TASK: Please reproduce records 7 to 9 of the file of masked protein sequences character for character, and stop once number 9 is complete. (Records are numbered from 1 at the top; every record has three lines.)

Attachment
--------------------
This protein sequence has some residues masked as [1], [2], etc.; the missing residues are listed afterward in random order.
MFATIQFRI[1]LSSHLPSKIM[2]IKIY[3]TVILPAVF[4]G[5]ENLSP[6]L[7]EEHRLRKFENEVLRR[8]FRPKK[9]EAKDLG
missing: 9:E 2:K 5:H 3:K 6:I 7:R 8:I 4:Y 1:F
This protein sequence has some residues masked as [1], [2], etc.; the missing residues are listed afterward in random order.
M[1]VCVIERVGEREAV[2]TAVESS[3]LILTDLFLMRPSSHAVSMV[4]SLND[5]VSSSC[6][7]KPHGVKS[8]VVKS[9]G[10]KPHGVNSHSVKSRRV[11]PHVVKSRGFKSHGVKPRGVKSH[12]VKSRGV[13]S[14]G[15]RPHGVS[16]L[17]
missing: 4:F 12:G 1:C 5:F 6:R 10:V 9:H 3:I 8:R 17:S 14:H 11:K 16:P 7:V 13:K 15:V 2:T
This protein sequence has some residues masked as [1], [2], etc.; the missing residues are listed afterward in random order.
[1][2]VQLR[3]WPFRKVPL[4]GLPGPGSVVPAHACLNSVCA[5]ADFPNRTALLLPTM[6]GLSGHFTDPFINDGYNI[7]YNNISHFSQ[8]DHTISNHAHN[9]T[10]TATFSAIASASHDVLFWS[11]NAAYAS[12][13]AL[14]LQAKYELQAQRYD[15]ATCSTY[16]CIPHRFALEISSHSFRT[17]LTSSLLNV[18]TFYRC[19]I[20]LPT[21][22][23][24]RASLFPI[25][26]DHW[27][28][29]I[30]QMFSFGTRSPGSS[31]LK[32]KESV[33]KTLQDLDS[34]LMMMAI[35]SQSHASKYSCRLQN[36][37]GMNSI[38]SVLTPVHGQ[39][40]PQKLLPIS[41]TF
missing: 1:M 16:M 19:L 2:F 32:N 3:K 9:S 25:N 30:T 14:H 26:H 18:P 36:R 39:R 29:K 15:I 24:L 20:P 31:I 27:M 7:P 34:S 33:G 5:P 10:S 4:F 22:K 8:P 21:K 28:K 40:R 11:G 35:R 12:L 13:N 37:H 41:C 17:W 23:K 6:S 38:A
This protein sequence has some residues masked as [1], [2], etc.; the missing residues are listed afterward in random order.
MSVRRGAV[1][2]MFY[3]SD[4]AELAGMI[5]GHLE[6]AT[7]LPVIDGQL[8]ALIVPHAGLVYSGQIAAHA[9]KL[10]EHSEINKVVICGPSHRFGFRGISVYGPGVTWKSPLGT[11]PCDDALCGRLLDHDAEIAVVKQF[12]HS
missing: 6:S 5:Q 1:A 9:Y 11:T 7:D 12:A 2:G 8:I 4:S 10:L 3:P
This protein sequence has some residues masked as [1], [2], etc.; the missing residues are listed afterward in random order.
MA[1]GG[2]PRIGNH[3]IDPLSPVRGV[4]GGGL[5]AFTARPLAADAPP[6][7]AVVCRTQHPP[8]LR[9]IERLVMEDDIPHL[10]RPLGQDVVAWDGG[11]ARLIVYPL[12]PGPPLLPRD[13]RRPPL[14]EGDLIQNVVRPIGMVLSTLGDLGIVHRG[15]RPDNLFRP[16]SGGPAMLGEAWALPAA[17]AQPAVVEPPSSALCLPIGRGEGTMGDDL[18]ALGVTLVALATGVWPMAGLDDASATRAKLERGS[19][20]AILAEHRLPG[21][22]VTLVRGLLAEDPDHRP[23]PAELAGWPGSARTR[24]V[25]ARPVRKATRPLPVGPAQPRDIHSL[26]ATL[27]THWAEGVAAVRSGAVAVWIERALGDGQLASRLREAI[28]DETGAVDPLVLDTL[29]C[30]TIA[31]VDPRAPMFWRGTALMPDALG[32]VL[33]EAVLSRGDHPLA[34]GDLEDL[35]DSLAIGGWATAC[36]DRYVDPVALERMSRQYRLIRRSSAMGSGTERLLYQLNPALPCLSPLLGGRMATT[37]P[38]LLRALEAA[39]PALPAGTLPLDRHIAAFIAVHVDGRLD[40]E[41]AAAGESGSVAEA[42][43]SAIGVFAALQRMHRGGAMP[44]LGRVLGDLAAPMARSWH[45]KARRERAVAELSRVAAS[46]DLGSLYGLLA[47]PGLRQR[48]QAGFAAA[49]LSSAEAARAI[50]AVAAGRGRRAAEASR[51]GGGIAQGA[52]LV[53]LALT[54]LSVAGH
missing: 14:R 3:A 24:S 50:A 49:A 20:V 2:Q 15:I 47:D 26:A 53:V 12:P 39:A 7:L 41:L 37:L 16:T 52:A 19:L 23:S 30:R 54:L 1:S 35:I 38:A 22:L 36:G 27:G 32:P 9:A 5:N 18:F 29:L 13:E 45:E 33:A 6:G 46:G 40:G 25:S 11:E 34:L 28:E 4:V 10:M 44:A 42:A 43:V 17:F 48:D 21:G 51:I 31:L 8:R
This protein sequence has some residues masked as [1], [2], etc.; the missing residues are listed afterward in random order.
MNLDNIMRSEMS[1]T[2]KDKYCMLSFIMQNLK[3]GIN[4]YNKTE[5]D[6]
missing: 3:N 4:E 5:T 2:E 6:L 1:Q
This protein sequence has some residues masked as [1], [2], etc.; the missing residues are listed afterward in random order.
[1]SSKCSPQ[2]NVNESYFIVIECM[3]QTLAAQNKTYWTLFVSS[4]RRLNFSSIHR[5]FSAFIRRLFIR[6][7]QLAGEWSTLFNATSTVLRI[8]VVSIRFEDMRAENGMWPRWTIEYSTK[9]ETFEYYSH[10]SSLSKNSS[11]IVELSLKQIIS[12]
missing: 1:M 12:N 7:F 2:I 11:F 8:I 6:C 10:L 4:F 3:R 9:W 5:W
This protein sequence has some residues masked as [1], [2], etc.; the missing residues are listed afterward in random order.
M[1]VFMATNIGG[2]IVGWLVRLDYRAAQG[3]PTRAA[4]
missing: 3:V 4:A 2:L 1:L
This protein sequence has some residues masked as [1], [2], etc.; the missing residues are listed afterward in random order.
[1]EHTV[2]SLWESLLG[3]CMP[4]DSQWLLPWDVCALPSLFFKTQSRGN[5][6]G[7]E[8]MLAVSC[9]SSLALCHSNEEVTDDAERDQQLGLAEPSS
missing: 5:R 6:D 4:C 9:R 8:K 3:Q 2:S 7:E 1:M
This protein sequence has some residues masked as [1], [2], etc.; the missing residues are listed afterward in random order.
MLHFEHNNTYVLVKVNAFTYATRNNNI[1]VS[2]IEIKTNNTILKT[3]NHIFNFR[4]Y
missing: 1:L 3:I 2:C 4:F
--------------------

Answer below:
This protein sequence has some residues masked as [1], [2], etc.; the missing residues are listed afterward in random order.
[1]SSKCSPQ[2]NVNESYFIVIECM[3]QTLAAQNKTYWTLFVSS[4]RRLNFSSIHR[5]FSAFIRRLFIR[6][7]QLAGEWSTLFNATSTVLRI[8]VVSIRFEDMRAENGMWPRWTIEYSTK[9]ETFEYYSH[10]SSLSKNSS[11]IVELSLKQIIS[12]
missing: 1:M 12:N 7:F 2:I 11:F 8:I 6:C 10:L 4:F 3:R 9:W 5:W
This protein sequence has some residues masked as [1], [2], etc.; the missing residues are listed afterward in random order.
M[1]VFMATNIGG[2]IVGWLVRLDYRAAQG[3]PTRAA[4]
missing: 3:V 4:A 2:L 1:L
This protein sequence has some residues masked as [1], [2], etc.; the missing residues are listed afterward in random order.
[1]EHTV[2]SLWESLLG[3]CMP[4]DSQWLLPWDVCALPSLFFKTQSRGN[5][6]G[7]E[8]MLAVSC[9]SSLALCHSNEEVTDDAERDQQLGLAEPSS
missing: 5:R 6:D 4:C 9:R 8:K 3:Q 2:S 7:E 1:M